This afternoon American Security Project in conjunction with Development Transformations hosted “The Future of Stability Operations: Lessons from Afghanistan,” a panel discussion centered on the challenges U.S. stability strategies have faced and prescriptions for moving forward.
Participating in the discussion were Nick Lockwood, Development Transformation’s Director of International Operations and ASP adjunct fellow; Eythan Sontag of the Bureau of Conflict and Stabilization Operations (CSO); Lt. Gen. Frank Kearney III, USMC (Ret.) and President of Inside Solutions LLC.; Howard Clark, former Marine, intelligence officer at Homeland Security, and author; and moderator BGen. Stephen Cheney, USMC (Ret.) and ASP CEO.
After an introduction of the panel, Lockwood began by looking at how U.S. agencies, from military to civilian, define stability—noting that none of these definitions sufficed. Stability operations should not center on disaster relief or humanitarian aid, as agencies such as USAID tend towards, nor should they be defined within the military spectrum of defense or offense.
Lockwood observed, “particularly in a time of great austerity,” agencies defer to “what they’re good at,” whether it be developing infrastructure or healthcare systems, but “in the short term it’s really about security and justice.” Successful stability operations require people and skills with institutions capable of acting.
Sontag continued by outlining some of the new facets of U.S. policy carried out by CSO. The organization works to break cycles of violence in relatively short spans of time, requiring them to prioritize conflict areas where CSO can have the largest and most economical impact.
This mirrors the approach that CSO takes to crafting policy consensus in the Washington, where they emphasize planning with a sharp focus. Sontag then stressed how this same focus must be applied to field teams, making them rapidly deployable to prioritized local areas.
Looking at stability operations from a distinctly military perspective, LtGen. Kearney admitted “we really don’t have a national strategy to address this case.” Officials had crafted no coherent campaign plan for Afghanistan from 2001 to 2009.
Likening Afghanistan to Vietnam, he described the conflict as “many years of war taken one year at a time.” The campaign had little planning and U.S. actors “ignored the details.” He did emphasize how interagency cooperation has grown in recent years, but still the U.S. policy in Afghanistan rests at an analytical paralysis. After over a decade of presence in Afghanistan, U.S. agencies have finally acquired a knowledge and understanding of the region, but the lack of planning and of a specific end-state prevents officials from utilizing this information.
Speaking from his experiences in Afghanistan, Clark rejected the idea of traditional stability operations all together. He highlighted four key problems in existing strategies:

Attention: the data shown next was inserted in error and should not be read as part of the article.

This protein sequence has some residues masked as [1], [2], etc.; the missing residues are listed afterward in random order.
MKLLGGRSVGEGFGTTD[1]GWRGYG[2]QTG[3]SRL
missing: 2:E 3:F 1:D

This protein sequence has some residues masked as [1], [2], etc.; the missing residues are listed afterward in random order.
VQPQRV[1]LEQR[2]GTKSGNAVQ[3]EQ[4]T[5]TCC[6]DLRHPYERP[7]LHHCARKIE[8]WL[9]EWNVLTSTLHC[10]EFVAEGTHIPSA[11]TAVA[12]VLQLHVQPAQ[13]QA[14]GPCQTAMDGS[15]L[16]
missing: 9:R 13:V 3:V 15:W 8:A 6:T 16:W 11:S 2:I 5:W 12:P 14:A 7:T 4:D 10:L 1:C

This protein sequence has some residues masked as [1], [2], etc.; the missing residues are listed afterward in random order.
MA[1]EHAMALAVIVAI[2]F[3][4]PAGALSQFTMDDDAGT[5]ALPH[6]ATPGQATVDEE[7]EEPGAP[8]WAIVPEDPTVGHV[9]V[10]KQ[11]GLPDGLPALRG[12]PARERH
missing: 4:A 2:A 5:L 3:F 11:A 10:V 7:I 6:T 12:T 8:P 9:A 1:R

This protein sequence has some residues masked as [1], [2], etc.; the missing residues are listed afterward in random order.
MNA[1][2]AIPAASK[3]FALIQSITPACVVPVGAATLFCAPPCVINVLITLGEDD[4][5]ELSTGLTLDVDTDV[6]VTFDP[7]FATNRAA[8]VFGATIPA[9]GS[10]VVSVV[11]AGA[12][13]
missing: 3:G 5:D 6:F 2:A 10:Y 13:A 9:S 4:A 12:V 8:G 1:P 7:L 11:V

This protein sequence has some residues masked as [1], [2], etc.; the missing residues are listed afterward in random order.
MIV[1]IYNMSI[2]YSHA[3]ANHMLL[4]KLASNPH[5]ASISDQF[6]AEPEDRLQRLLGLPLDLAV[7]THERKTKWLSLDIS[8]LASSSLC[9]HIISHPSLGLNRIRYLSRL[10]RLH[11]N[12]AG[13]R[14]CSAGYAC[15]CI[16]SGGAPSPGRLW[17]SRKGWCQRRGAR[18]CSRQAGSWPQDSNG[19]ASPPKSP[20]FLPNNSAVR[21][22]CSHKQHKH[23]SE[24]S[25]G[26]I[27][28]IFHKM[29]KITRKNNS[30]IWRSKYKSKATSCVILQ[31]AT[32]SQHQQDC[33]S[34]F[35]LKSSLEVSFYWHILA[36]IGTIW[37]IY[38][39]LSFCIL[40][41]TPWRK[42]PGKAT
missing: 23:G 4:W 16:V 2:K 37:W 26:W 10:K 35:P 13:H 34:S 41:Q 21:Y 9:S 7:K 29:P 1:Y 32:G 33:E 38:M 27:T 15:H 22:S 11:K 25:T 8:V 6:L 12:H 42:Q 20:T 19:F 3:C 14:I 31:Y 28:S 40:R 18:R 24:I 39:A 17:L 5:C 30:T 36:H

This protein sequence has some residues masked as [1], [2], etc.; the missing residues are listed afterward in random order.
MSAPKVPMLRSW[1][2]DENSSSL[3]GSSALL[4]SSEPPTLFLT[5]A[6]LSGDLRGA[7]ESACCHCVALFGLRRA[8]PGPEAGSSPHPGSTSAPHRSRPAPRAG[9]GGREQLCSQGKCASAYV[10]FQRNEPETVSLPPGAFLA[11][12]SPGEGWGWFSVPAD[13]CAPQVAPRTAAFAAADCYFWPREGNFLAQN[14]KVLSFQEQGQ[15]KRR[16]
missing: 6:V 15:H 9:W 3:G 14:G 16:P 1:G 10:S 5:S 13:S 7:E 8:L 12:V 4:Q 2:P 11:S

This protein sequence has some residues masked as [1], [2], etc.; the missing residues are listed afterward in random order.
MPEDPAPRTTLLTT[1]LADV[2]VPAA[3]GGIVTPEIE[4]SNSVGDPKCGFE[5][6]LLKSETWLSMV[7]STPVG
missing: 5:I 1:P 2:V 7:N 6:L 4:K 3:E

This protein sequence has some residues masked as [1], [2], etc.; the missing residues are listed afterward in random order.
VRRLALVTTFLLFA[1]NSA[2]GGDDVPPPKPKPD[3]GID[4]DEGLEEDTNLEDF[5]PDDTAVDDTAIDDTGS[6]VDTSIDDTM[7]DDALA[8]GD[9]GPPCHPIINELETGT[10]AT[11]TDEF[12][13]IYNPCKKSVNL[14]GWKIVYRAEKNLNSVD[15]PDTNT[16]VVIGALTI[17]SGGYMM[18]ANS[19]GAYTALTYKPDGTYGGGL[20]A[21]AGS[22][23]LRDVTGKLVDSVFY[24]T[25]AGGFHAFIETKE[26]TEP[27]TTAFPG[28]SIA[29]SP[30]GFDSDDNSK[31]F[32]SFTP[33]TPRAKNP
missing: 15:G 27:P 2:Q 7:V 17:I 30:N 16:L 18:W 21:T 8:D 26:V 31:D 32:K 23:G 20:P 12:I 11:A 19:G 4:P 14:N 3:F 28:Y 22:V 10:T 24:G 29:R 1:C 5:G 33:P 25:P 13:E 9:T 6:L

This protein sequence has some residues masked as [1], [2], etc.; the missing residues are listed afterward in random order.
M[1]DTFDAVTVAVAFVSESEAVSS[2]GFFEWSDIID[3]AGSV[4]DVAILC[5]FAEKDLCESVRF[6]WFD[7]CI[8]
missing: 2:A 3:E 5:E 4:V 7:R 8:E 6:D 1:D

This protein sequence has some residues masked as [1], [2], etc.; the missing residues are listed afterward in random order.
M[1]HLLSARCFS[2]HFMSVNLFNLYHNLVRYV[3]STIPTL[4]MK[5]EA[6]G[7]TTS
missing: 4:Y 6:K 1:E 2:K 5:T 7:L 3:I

1. Western presence alone causes instability and motivates extremism.
2. Money from U.S. contracts ends up in Taliban hands and fuels perceptions of corruption.
3. Foreign agencies cannot truly understand what local stability means.
4. Stability has never been a proven solution to preventing extremism, as terrorists emerge from both stable and unstable environments.
According to Clark, “any semblance of a local system that’s left is a better vehicle than direct U.S. money and a heavy U.S. development system.” U.S. strategy must leverage these local governance structures to empower individuals to develop organic solutions. Generating local resilience to extremism, not “creating stability,” must be the operational focus.
In the ensuing discussion, panel members highlighted the need for a unified and proactive national strategy for stability operations. Unsurprisingly the consensus that Washington produces remains broad, which LtGen. Kearney points out leaves no method for prioritizing actions when resources are tight—“no agility” as he puts it. Sontag echoed this sentiment, arguing that specific regions require tailored approaches, not an all-encompassing model.
Lockwood did note that realistically military organizations will continue to conduct a majority of stability operations, given their size and resources relative to civilian agencies, and that his may require a future rebalancing of allocations. However future strategies must evolve from interagency cooperation.
As LtGen. Kearney argued, “planning together” must be the precedence moving forward for national stability operations strategies.
To listen to the event, click below:
Stability Operations: Lessons Learned from Afghanistan, a set on Flickr.